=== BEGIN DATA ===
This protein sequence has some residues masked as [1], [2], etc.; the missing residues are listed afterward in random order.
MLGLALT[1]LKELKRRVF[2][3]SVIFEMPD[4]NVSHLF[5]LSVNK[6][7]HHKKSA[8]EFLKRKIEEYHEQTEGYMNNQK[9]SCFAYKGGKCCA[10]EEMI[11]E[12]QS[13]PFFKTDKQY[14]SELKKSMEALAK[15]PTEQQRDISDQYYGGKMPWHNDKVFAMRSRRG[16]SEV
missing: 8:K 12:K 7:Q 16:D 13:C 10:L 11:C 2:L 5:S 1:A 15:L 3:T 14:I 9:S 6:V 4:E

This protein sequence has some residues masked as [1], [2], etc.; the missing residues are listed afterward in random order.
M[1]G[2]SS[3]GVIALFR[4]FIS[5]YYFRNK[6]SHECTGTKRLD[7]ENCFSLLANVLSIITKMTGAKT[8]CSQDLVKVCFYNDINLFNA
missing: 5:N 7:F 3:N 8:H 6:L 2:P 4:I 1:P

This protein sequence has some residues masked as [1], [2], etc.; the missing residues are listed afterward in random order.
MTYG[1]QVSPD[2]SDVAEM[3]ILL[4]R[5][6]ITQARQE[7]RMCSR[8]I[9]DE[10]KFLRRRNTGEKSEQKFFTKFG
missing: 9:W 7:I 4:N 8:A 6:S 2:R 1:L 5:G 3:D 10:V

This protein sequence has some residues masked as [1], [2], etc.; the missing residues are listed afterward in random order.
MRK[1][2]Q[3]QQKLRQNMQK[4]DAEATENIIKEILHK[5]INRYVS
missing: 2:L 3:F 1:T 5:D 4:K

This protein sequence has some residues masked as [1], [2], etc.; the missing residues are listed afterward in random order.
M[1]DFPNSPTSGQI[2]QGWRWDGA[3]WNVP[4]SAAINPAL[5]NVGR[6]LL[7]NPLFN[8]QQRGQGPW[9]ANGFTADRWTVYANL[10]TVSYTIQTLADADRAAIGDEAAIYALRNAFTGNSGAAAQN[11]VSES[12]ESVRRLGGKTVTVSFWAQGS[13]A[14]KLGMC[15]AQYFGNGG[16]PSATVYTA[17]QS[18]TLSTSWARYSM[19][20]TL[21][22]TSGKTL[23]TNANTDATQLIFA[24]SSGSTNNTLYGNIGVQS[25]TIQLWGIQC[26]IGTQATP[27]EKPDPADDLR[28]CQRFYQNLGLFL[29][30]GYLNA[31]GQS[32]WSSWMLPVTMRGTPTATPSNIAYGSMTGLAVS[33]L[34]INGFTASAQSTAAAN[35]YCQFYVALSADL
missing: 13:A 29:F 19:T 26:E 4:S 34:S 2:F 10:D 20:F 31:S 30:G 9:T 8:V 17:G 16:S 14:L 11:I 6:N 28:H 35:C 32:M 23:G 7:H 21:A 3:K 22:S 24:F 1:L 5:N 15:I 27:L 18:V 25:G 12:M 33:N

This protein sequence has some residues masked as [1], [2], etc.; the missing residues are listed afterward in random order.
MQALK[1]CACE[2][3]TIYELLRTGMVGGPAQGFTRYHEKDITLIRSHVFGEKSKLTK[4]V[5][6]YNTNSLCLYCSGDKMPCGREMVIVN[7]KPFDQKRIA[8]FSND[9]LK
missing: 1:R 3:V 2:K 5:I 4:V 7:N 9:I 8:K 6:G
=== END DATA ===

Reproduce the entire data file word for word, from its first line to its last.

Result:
This protein sequence has some residues masked as [1], [2], etc.; the missing residues are listed afterward in random order.
MLGLALT[1]LKELKRRVF[2][3]SVIFEMPD[4]NVSHLF[5]LSVNK[6][7]HHKKSA[8]EFLKRKIEEYHEQTEGYMNNQK[9]SCFAYKGGKCCA[10]EEMI[11]E[12]QS[13]PFFKTDKQY[14]SELKKSMEALAK[15]PTEQQRDISDQYYGGKMPWHNDKVFAMRSRRG[16]SEV
missing: 8:K 12:K 7:Q 16:D 13:C 10:L 11:C 2:L 5:S 1:A 15:L 3:T 14:I 9:S 6:V 4:E

This protein sequence has some residues masked as [1], [2], etc.; the missing residues are listed afterward in random order.
M[1]G[2]SS[3]GVIALFR[4]FIS[5]YYFRNK[6]SHECTGTKRLD[7]ENCFSLLANVLSIITKMTGAKT[8]CSQDLVKVCFYNDINLFNA
missing: 5:N 7:F 3:N 8:H 6:L 2:P 4:I 1:P

This protein sequence has some residues masked as [1], [2], etc.; the missing residues are listed afterward in random order.
MTYG[1]QVSPD[2]SDVAEM[3]ILL[4]R[5][6]ITQARQE[7]RMCSR[8]I[9]DE[10]KFLRRRNTGEKSEQKFFTKFG
missing: 9:W 7:I 4:N 8:A 6:S 2:R 1:L 5:G 3:D 10:V

This protein sequence has some residues masked as [1], [2], etc.; the missing residues are listed afterward in random order.
MRK[1][2]Q[3]QQKLRQNMQK[4]DAEATENIIKEILHK[5]INRYVS
missing: 2:L 3:F 1:T 5:D 4:K

This protein sequence has some residues masked as [1], [2], etc.; the missing residues are listed afterward in random order.
M[1]DFPNSPTSGQI[2]QGWRWDGA[3]WNVP[4]SAAINPAL[5]NVGR[6]LL[7]NPLFN[8]QQRGQGPW[9]ANGFTADRWTVYANL[10]TVSYTIQTLADADRAAIGDEAAIYALRNAFTGNSGAAAQN[11]VSES[12]ESVRRLGGKTVTVSFWAQGS[13]A[14]KLGMC[15]AQYFGNGG[16]PSATVYTA[17]QS[18]TLSTSWARYSM[19][20]TL[21][22]TSGKTL[23]TNANTDATQLIFA[24]SSGSTNNTLYGNIGVQS[25]TIQLWGIQC[26]IGTQATP[27]EKPDPADDLR[28]CQRFYQNLGLFL[29][30]GYLNA[31]GQS[32]WSSWMLPVTMRGTPTATPSNIAYGSMTGLAVS[33]L[34]INGFTASAQSTAAAN[35]YCQFYVALSADL
missing: 13:A 29:F 19:T 26:E 4:S 34:S 2:F 10:D 20:F 31:S 30:G 9:T 8:V 17:G 16:S 14:L 11:I 6:N 28:H 35:C 32:M 23:G 7:H 21:A 3:K 22:S 24:F 1:L 5:N 15:I 27:L 18:V 25:G 12:M 33:N

This protein sequence has some residues masked as [1], [2], etc.; the missing residues are listed afterward in random order.
MQALK[1]CACE[2][3]TIYELLRTGMVGGPAQGFTRYHEKDITLIRSHVFGEKSKLTK[4]V[5][6]YNTNSLCLYCSGDKMPCGREMVIVN[7]KPFDQKRIA[8]FSND[9]LK
missing: 1:R 3:V 2:K 5:I 4:V 7:N 9:I 8:K 6:G